Across town, at Seal Rock’s assisted living facility sits Fleurette Lizotte, 92. She sits in a smaller apartment, and the blinds are closed.

She is legally blind due to macular degeneration, and even with hearing aids, must ask visitors to speak up, almost yell, so that she can understand. Lizotte mostly keeps to herself. She would rather be at home.

“There will never be a place like home.  Oh, this is nice, but it is not home.”

Like Loranger, Lizotte didn’t choose to leave home and transition into assisted living.  Due to her sensory losses, compounded by crippling arthritis, she could no longer live alone.

“If I could have managed at home, I would not have chosen assisted living,” she said.

According to the US Census Bureau, seniors like Lizotte and Loranger, make up 13.3 percent of the US population. By 2060 their population will account for at least 20 percent. However, unlike younger individuals who enter the workforce, many elderly retire only to eventually move into nursing, or assisted living facilities to live out the rest of their lives. Loranger and Lizotte both rely on the staff of their respective facilities.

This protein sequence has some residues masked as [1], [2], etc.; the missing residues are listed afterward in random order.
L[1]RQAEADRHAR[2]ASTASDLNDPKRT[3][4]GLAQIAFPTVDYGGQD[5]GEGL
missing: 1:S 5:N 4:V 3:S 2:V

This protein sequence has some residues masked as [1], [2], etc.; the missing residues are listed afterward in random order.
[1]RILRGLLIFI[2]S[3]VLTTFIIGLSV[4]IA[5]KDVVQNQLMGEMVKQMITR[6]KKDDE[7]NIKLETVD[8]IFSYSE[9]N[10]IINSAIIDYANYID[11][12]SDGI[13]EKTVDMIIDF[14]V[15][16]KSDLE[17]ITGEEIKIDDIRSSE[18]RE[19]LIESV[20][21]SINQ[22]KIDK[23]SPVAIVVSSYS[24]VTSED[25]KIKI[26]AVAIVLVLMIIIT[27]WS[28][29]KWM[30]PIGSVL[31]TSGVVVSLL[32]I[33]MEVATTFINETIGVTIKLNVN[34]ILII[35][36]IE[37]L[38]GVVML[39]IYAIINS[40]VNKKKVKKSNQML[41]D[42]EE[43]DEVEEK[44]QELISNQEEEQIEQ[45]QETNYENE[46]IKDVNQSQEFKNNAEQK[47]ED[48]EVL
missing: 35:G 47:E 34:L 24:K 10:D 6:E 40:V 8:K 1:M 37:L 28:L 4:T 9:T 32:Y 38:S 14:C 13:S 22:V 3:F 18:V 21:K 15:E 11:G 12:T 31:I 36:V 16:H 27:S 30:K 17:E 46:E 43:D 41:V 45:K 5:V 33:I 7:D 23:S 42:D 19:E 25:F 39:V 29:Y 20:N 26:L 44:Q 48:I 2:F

As they continue to age, they realize they are approaching their 100th year. Loranger at 98 says, “I am wondering what I am doing on this Earth. I’m useless. I can’t help anyone anymore. Here I am, walking around with my cane, still very alert.”

To pass the time, she said that she does a lot of reading, and a lot of watching TV.  

“What else? We have nothing to do. The staff does the laundry, cleans the apartment, changes the bed, and assists with showering twice a week. What am I going to do? I’m sitting here doing nothing. I call myself the ‘Queen of Sheba.’ Everybody waits on me. They even give us the pills that we need on schedule.”

Lizotte at 92 says, “I don’t know. It’s kind of sad. You can’t do anything that you used to do. You are limited in what you can do. A lot of things that I would like to do, I can’t do anymore.  It’s lonely. I miss being with my family, but it is what it is. It could always be worse.”